The longer the casualty's body temperature remains elevated, the greater is
the threat to his life. Measures to lower his body temperature should be
started as soon as possible. Also, be ready to initiate rescue-breathing
procedures should the casualty stop breathing.
(4) Send for help. If possible, send someone to seek the medic or other
trained personnel. The medic can initiate an intravenous infusion (IV) to help restore
body fluids if needed. Also, the medic can perform cardiopulmonary resuscitation
(CPR) should the casualty's heart stop beating.
(5) Have casualty drink water. If the casualty is conscious and is able, have
him drink at least one canteen (quart) of cool water. If the casualty can tolerate the salt
and water solution (para 4-11 b (3)), have the casualty drink one quart of the solution
followed by additional cool water.
(6) Evacuate. Evacuate the casualty to a medical treatment facility as soon
as possible. Do not delay evacuation in order to start cooling measures.
Perform cooling procedures en route to the facility.
Measures to cool the body should be continued until the facility is
During transportation, the skin should be kept moist.
The passage of air currents through an opened door of an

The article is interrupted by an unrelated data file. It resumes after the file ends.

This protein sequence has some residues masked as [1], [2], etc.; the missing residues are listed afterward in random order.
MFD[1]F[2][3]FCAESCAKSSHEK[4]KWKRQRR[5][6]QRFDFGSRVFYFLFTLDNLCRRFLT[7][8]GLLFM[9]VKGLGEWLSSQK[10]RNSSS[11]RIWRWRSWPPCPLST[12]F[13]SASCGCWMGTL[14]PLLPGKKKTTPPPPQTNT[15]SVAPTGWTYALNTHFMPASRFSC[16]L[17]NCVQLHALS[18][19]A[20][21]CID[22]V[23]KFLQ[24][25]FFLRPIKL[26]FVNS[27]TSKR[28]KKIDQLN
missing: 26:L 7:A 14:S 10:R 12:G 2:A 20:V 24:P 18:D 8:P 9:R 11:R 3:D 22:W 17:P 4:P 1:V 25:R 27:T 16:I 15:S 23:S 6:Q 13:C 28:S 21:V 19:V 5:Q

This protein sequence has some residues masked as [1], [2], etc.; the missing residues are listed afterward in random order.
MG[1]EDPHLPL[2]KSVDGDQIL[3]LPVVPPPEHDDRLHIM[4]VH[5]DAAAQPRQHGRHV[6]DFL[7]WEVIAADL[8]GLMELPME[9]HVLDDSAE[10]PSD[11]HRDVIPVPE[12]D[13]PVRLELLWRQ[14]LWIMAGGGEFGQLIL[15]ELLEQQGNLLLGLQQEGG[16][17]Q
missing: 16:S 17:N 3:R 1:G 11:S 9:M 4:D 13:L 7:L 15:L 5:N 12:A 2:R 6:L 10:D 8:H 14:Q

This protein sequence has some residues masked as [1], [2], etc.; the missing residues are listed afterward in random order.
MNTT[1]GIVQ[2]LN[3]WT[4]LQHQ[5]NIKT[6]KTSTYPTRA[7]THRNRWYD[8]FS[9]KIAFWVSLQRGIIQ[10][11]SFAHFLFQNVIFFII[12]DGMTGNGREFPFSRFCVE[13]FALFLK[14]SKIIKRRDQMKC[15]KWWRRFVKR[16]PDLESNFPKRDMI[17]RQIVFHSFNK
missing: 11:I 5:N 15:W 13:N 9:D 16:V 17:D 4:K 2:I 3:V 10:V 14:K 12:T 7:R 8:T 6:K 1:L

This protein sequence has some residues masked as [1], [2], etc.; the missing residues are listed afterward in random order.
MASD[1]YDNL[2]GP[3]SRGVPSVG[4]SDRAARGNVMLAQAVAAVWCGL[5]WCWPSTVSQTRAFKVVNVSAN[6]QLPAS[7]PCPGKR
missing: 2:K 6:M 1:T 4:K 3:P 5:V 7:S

ambulance will aid cooling.
If regular ice bags or chemical ice bags are available, place at least
two at the neck/or axilla (underarms).
When the casualty reaches the treatment facility, further cooling
measure, such as placing him in a tub of water and ice, will be carried out.
4-14. PREVENTION OF ADVERSE EFFECTS OF HEAT
Successful prevention of heat injuries depends largely on education of personnel, both
those exposed to heat and those charged with the supervision of such personnel.
a. Increase Resistance to Heat. Specifically, prevention of heat injury involves
the application of measures for increasing the resistance of exposed persons and
reducing the exposure as much as practical. Resistance is increased by replenishing
water and salt losses from the body as they occur, by acclimatization of individuals to
hot environments, and by the maintenance of the optimum physical condition of